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New low-consumption diesel engine generates less contaminating particles

Researchers have developed a new engine that has low consumption and high efficiency, and which decreases the emissions of contaminating particles by over 80% compared to current legal limits.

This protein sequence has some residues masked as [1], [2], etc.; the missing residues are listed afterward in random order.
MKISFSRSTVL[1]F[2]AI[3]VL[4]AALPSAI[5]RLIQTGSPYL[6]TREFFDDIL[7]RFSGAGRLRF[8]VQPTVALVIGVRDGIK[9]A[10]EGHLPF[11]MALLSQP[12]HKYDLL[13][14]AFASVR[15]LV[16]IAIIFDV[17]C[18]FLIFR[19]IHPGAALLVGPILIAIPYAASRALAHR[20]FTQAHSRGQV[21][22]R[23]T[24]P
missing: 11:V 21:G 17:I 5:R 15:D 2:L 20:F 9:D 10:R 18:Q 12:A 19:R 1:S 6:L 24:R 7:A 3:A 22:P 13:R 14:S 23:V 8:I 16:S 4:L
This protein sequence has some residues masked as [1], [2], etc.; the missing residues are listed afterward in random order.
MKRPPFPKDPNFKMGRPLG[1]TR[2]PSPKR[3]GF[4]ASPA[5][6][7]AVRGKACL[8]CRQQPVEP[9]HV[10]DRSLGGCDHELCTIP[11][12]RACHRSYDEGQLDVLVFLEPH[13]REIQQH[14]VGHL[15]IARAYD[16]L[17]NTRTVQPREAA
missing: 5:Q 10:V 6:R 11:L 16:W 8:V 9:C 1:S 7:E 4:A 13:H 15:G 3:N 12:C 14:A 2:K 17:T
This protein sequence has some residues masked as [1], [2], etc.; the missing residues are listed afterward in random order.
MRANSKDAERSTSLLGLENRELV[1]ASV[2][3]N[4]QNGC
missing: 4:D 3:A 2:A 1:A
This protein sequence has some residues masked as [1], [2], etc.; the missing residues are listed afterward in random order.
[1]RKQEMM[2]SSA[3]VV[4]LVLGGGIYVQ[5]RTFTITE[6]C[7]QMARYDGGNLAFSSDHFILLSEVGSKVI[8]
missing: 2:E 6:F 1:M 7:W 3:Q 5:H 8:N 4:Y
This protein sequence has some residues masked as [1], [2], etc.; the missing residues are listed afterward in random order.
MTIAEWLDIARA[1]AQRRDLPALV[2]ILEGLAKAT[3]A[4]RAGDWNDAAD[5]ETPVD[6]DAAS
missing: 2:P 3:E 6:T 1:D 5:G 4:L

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Researchers from Valencia's Polytechnic University (UPV) belonging to the CMT Institute, have taken part in the development of a new engine that has low consumption and high efficiency, and which decreases the emissions of contaminating particles by over 80% compared to current legal limits. This new engine is the main result of the European Dieper project, headed by Austrian multinational company AVL, and in which companies such as Renault, Iveco, Fiat, Continental, Bosch and Siemens, as well as prestigious international research centres such as IFP Energies Nouvelles and the Istituto Motori, have taken part. "The objective of the project was to search for the optimal combination of innovative and real solutions that could be available in the short term, thus integrating new technologies that make it possible to face the new challenges of road mobility," says Jesús Benajes, professor and researcher at the CMT Institute, and coordinator of the part of the project linked to the thermal-fluidodynamic processes inside the engine. Decrease in contaminating particles The final meeting of the project took place in Graz (Austria) during the last week of this past September. In the meeting, two demonstrator vehicles were presented: one that will represent the future D and E classes for passenger transportation, and another light commercial vehicle destined to transporting goods. "Equipped with the motor developed in the framework of the project, they both confirm the good results of the research we have conducted, both as regards fuel and the decrease in particles smaller than 23 nanometres that are emitted by the exhaust pipe," explains Benajes. The key to obtaining an engine with these characteristics, as the researcher adds, lies in the use of variable compression relations, an improvement of thermal management and the development of new particle filters. "They are solutions that are available today to be integrated in the engines that will equip future medium and large-sized cars, as well as light commercial vehicles or vans," says Benajes. Consumption and emissions during real driving In the framework of the project, Jaime Martín, professor and researcher at the CMT, has been in charge of reproducing the behaviour of the engine with computer-generated simulations. "One of the main challenges – explains Martín – is to optimise the functioning of all the engine's systems in different driving situations. The post-treatment systems that decrease emissions are very sensitive, for example, to the temperature of exhaust gases, which varies greatly when driving in a city or on the motorway. We must ensure an optimal functioning of all the devices on any road, in any weather conditions and regardless of the type of driving." The conclusions of the work were presented at the European "Results from road transport research in H2020 projects" Conference, organised by the Research and Innovation department of the European Commission.